Investors generally require a risk-premium in excess of the risk-free rate to justify holding equity securities. The risk premium in can be described as the difference between the required return on an equity index and the risk-free rate.

#### CAPM

This equation relates to the most commonly used risk-premium estimator called the CAPM model. The risk-free rate should correspond with the time horizon when using the CAPM model.

- CAPM: required rate of return = R
_{F }+ β[E(R_{M})−R_{F}]

Besides the CAPM model, there are other models which we can use to estimate the risk-free rate based on the inputs we are given. For these, the risk-free rate generally refers to a short-term T-bill.

#### Multifactor Models

Multifactor models could be understood as an expansion on the CAPM model, which is a single factor model. In a multifactor model, the required return is the sum of the risk-free rate plus n-factor risk premiums. Each risk premium is equal to a factor sensitivity or beta multiplied by its factor risk premium.

- Required return = r
_{f}+ (risk premium)_{1}+ (risk premium)_{2 }+…+ (risk premium)_{n} - (Risk premium)
_{i}= (factor sensitivity)_{i}+ (factor risk premium)_{i} - real required rate of return = country return +/- industry adjustment =/- size adjusment =/- leverage adjustment

#### Fama-French Model

The Fama-French model is a multi-factor model designed for small-cap required rate of return estimations.

The require rate of return = r_{f} + (Sensitivity to equity market factor × Equity risk premium) + (Sensitivity to size factor × Size risk premium) + (Sensitivity to value factor × Value risk premium)

or

- i = r
_{F}+ β^{mkti}RMRF + β^{sizei}SMB + β^{valuei}HML

The Pastor-Stambaugh Model extends FF by also adding a liquidity premium.

#### Gordon Growth Model

Also known as the Constant Growth model, this method calculates the *risk premium* from an equation derived from the Gordon Growth Model.

Risk premium = (D_{1}/P) + g_{L} – r_{f,LT}

The GGM risk premium is the equal to the dividend yield on a market index plus a consensus long-term earnings growth rate, minus the long-term government bond yield.

This model’s weaknesses lies in the fact that dividends are subject to boom-bust period adjustments, and the need for a stable dividend assumption.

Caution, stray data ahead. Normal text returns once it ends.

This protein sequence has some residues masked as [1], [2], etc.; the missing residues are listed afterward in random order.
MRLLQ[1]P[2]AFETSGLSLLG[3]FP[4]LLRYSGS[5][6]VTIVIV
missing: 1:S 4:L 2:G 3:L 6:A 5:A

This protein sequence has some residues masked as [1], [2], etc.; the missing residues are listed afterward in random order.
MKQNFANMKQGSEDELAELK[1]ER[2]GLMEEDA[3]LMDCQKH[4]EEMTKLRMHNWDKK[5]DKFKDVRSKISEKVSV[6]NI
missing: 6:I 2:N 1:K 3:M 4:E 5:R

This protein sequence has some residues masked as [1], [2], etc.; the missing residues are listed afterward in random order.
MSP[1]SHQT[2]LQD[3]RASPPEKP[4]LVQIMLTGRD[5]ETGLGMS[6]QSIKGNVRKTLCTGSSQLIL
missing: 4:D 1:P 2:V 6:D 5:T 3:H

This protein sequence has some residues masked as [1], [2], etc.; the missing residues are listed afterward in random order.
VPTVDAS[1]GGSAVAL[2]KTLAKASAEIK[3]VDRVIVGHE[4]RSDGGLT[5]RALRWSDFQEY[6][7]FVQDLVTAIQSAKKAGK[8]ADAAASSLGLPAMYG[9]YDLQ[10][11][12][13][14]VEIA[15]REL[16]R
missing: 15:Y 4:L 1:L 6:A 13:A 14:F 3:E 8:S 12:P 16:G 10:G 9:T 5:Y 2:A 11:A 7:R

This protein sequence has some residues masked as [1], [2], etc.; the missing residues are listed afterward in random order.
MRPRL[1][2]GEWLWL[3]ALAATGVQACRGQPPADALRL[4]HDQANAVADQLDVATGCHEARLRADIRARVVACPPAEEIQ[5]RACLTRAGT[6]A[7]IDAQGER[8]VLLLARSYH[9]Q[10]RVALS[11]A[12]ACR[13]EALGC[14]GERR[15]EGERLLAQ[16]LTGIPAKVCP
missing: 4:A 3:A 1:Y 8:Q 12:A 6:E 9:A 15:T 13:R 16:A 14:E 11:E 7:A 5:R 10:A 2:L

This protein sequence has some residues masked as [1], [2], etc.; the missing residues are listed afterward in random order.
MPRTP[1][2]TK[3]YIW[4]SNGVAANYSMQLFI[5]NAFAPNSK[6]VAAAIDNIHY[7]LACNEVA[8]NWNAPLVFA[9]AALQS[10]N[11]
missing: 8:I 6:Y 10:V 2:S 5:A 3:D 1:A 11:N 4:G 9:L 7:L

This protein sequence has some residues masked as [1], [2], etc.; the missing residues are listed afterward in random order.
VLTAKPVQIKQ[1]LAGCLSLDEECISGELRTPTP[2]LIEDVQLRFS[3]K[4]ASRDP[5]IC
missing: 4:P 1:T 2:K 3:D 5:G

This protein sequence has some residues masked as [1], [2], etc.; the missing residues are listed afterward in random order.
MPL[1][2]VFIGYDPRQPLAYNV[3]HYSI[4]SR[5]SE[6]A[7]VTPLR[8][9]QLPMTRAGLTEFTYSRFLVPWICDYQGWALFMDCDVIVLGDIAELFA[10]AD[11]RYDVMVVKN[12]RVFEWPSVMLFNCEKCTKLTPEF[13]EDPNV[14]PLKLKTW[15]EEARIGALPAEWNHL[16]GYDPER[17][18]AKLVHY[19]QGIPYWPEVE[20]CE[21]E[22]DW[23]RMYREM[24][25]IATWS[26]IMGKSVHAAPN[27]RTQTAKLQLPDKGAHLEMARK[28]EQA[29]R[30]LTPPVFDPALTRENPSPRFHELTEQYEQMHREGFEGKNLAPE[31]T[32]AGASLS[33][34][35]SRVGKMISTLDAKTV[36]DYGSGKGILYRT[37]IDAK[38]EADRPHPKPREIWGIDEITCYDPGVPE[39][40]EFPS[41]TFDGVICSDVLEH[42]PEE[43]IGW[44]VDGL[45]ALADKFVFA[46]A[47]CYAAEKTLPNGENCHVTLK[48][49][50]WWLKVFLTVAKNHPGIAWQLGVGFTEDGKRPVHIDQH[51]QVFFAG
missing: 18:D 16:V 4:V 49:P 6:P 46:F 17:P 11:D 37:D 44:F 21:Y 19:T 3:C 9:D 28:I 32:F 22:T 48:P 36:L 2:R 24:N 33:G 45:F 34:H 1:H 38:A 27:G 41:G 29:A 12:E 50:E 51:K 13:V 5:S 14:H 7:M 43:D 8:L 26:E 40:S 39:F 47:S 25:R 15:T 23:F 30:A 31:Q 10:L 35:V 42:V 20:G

#### Ibbotson Chen Model

Equity risk premium = {[(1+EINFL)(1+EGREPS)(1+EGPE) − 1.0] + EINC} – Expected risk-free return

The model is straightforward enough, the key is to remember the equation and the inputs.

EINFL is expected inflation, EGREPS is expected earnings growth, EGPE is expected change in the PE ratio, and EINC is expected index yield.

We can derive EGPE as the sum of the labor productivity growth rate and the labor supply growth rate, in other words, EGPE can be approximated as the real GDP growth rate.

#### Macroeconomic Multifactor Models

These are factor models that use economic variables that are likely related to cash flows and discount rates. In the Burmeister, Roll and Ross model the CFA uses, the 5 following factors are presented:

- Confidence risk – unexpected change between return of risky corporate bonds and government bonds
- Time horizon risk – unexpected change between the return of long-term government bonds and T-bill
- Inflation risk – unexpected change in inflation rate
- Business cycle risk – unexpected change in the level of real business activity
- Market timing risk – equity market return not explained by other 4 factors

To calculate the required return on equity, multiply each factor value by a beta and add the products to the risk free rate.

#### Build-up Method

The build up method is most used on closely-held companies that do not have readily available betas. The required return is simply the sum of the risk free rate and several risk premium, for instance:

required return = RF + equity risk premium + size premium + specific company premium.

#### Bond-Yield Plus Risk Premium Method

This method is the same as the build-up method but the incorporates publicly traded debt of the firm. We simply add a risk premium to the long-term YTM of the company’s debt.

#### Adjusted Beta for Public Companies

Some analysts adjust the beta of a company for beta drift. Beta drift is the phenomenon where estimated beta is observed to revert back to 1 over time. We use the Blume method to adjust for this:

adjusted beta = (2/3 x regression beta)+(1/3 x 1)

#### Beta Estimates for Thinly Trade Companies

For these types of companies, we can use an comparable beta, deleverage the betas, then re-lever the unleveraged beta by the target companies debt to equity ratio.

To un-lever a beta, divide the beta by 1+ the comparable companies debt to equity ratio.

To re-lever the beta, take the unlevered beta and multiply it by 1 + the target companies debt to equity ratio.

Sometimes instead of debt to equity, debt to capital is given. In this case, debt to equity is:

- Debt to capital/(1-debt to capital).